September 28,2020 - A Good Day
Updated: Sep 30, 2020
The first real cold front of the year is a renaissance for all waterfowl hunters. The doldrums of summer are finally gone, and the expectations of the upcoming season are starting to get real.
Yesterday I got a report of the first specklebellies spotted outside of Eagle Lake. That is right on time. The prime-time specklebelly migration is Oct 12 - just around the corner.
I know I'm crazy, but I can't help but remember many sleepless nights when I was a young man at Texas A&M. I would lie there at night listening to flight after flight of geese honking as they flew over my apartment. Oh! What great memories! That sound of honking geese still makes me as excited as a kid on Christmas Eve.
I hope you have read that Third Coast Outfitters of Arkansas received an award this year for Outfitter of the Year. I am humbled and extremely honored to receive this award, but what does it really mean?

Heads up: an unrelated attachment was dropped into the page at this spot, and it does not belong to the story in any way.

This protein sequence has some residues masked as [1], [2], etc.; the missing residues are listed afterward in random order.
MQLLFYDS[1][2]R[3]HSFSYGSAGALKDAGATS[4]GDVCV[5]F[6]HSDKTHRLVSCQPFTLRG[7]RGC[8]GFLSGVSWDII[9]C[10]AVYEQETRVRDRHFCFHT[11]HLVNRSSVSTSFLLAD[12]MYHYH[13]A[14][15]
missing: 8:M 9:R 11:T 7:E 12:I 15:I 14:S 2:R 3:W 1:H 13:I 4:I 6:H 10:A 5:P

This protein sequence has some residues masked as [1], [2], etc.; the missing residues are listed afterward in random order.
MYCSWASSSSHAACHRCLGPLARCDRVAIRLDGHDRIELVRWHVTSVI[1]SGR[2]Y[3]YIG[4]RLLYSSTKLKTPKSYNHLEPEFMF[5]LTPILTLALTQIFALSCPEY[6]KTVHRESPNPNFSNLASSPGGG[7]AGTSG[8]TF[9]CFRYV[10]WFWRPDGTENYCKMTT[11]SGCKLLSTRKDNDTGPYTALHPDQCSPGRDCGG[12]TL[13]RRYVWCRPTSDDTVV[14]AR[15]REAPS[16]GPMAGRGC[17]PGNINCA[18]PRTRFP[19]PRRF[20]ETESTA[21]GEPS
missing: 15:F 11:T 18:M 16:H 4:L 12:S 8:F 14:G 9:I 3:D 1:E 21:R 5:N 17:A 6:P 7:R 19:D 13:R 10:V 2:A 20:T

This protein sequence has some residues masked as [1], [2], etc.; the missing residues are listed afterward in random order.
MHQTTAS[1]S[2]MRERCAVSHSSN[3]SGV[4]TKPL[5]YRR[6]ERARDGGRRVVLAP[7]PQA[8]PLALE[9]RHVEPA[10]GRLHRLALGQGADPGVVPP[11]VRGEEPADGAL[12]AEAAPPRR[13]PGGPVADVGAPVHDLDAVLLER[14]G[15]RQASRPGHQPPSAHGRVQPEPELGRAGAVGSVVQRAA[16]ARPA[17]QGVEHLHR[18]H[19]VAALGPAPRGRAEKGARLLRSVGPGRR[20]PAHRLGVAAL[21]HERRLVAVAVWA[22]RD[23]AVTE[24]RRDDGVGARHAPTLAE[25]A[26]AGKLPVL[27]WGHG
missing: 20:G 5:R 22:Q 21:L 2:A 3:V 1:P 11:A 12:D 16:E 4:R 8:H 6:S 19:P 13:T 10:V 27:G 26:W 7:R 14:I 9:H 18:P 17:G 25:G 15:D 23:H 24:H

To me, it is a recognition that hunting is not just a business. It is a responsibility to nature, to society and to the next generation. We must pay things forward through conservation and working together with other groups to promote our great sport and teach our youngsters conservation and responsible, safe hunting practices.
I have been blessed with many opportunities of witnessing nature's wonder. I have shared fellowship with friends and family and have matched wits with the White Devils for many, many years. I have lots of stories to tell about hunting, but my fondest are the ones when I was with kids who shot their first goose.
Now those are good memories.
In my last post, I talked about the good news from the Arctic, which was about the positive, on-the-ground observations of a good goose hatch. Not two minutes had gone by from the time that blog hit the wires when I received comments from people contradicting what I had heard. I was sickened -- not only had I possibly recorded a falsehood, but if I was wrong, my hunting this year would suck -- and I had such high hopes!
But just in the past few days since I made that post, things have changed. I have received even more confirmed reports from Canada of large numbers of juvenile snow geese, including one from a man who lives in Canada and is a friend of a good friend of mine. He texted and said there were "some serious gray mixed into the herds -- 30-40%."
Life is good again.